A noted guitarist and highly-respected Hammond B3 organ player who blurred the boundaries between blues and soul music, Lucky Peterson died on Sunday 17th May in Dallas at the age of 55. His death was announced via a social media statement by his family but the cause of his demise has not yet been disclosed. It read: “He was at home when he became ill and was rushed to the hospital in critical condition, but unfortunately did not recover. At this time please respect the family’s privacy, but do keep them in your prayers.”
The son of James Peterson, a bluesman-cum-nightclub owner based in Buffalo, New York, precociously-talented “Lucky” (who was born Judge Kenneth Peterson) made his first album in 1969 at the age of five for the Today label. He made numerous TV appearances as a youngster but after his meteoric start in show business, the ’70s and ’80s proved a fallow period in terms of solo recordings. Instead of forging a solo career, Peterson made a living working as a sideman for Etta James, Bobby “Blue” Bland, and Little Milton.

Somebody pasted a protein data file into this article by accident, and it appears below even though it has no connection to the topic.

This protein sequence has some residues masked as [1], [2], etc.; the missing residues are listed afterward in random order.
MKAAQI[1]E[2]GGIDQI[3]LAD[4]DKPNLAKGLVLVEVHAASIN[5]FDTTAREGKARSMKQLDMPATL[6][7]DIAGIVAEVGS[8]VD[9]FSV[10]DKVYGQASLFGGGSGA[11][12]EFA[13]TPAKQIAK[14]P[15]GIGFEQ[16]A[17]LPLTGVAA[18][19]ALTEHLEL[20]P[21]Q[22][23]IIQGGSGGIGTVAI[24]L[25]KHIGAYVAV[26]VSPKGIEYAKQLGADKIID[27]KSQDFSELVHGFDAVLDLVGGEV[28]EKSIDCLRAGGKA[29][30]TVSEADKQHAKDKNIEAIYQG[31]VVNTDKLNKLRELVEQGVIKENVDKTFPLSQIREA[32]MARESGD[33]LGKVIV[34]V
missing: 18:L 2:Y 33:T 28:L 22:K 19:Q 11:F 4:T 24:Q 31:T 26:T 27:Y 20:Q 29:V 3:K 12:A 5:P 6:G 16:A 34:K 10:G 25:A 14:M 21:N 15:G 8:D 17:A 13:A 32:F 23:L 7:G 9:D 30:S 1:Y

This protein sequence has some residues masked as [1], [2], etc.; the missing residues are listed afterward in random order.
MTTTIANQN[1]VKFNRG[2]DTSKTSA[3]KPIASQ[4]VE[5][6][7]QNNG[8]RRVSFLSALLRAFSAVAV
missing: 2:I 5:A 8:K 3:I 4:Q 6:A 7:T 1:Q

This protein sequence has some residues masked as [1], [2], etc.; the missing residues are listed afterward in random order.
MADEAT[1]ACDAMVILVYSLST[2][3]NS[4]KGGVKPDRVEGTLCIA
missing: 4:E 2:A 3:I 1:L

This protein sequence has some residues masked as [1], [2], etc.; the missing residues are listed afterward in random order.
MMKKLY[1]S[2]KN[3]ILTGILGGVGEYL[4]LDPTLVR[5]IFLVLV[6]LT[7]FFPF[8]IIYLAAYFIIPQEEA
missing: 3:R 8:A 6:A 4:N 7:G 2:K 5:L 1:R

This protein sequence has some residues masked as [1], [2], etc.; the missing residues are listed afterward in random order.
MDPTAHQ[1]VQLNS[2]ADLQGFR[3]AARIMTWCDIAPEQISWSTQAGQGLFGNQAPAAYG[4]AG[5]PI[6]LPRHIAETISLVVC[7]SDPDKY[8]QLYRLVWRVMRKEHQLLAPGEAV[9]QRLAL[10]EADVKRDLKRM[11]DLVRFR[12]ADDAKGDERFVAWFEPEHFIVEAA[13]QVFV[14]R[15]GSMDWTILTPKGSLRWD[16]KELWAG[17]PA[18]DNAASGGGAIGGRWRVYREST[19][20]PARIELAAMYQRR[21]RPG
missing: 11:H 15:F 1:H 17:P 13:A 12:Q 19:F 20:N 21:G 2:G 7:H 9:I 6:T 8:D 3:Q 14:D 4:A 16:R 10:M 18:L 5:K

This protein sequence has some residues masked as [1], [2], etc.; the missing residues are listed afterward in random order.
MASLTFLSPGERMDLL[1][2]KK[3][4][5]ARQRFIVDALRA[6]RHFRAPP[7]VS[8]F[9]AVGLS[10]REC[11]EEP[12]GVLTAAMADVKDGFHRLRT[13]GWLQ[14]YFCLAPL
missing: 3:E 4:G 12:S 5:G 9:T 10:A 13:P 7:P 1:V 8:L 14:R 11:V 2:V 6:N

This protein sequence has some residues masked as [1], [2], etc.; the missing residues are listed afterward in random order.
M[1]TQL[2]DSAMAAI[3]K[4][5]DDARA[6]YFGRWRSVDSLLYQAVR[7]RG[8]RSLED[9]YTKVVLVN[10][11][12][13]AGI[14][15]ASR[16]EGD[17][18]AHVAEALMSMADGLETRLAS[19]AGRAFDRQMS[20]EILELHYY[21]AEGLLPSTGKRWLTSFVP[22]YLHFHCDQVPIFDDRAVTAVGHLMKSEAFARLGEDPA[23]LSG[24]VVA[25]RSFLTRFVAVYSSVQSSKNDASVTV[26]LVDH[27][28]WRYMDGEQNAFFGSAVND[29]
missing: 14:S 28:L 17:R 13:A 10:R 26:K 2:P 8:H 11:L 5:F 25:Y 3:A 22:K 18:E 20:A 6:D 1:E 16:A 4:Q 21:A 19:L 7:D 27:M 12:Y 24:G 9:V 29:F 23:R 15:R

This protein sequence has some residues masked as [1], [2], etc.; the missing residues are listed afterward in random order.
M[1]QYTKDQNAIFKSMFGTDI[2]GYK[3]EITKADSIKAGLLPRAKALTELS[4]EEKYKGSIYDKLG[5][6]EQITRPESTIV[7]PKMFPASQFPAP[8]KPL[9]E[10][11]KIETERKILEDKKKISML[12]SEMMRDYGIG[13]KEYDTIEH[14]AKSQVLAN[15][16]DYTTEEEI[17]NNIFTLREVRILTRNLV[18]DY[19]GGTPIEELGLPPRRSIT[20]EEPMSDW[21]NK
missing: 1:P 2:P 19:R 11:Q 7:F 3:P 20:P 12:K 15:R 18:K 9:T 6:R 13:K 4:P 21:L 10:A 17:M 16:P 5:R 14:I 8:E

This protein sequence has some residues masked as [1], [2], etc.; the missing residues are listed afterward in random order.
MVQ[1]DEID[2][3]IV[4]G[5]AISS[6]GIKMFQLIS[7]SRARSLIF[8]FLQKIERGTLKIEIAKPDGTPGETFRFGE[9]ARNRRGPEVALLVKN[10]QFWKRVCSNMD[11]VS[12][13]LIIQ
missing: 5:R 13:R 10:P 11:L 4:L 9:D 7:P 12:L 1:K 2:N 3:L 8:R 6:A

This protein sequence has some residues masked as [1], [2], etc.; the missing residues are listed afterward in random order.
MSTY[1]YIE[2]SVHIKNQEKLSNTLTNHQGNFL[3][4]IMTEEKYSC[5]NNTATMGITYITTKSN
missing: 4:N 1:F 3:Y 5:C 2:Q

But in the 1990s, Peterson hit a streak of continuous good luck, making five well-received albums for Verve Records including a Mahalia Jackson tribute featuring Mavis Staples. The 2000s saw Peterson sign with the reactivated Blue Thumb imprint and after a couple of LPs, he recorded for a variety of labels. More recently, Peterson has been making records for the Paris-based Jazz Village imprint. His most recent recording, 50 – Just Warming Up released last year, celebrated his half-century as a performer.
Sadly, Peterson’s luck ran out five months after his 55th birthday but he leaves a fine legacy of recorded music behind.
Lucky Peterson 1964-2020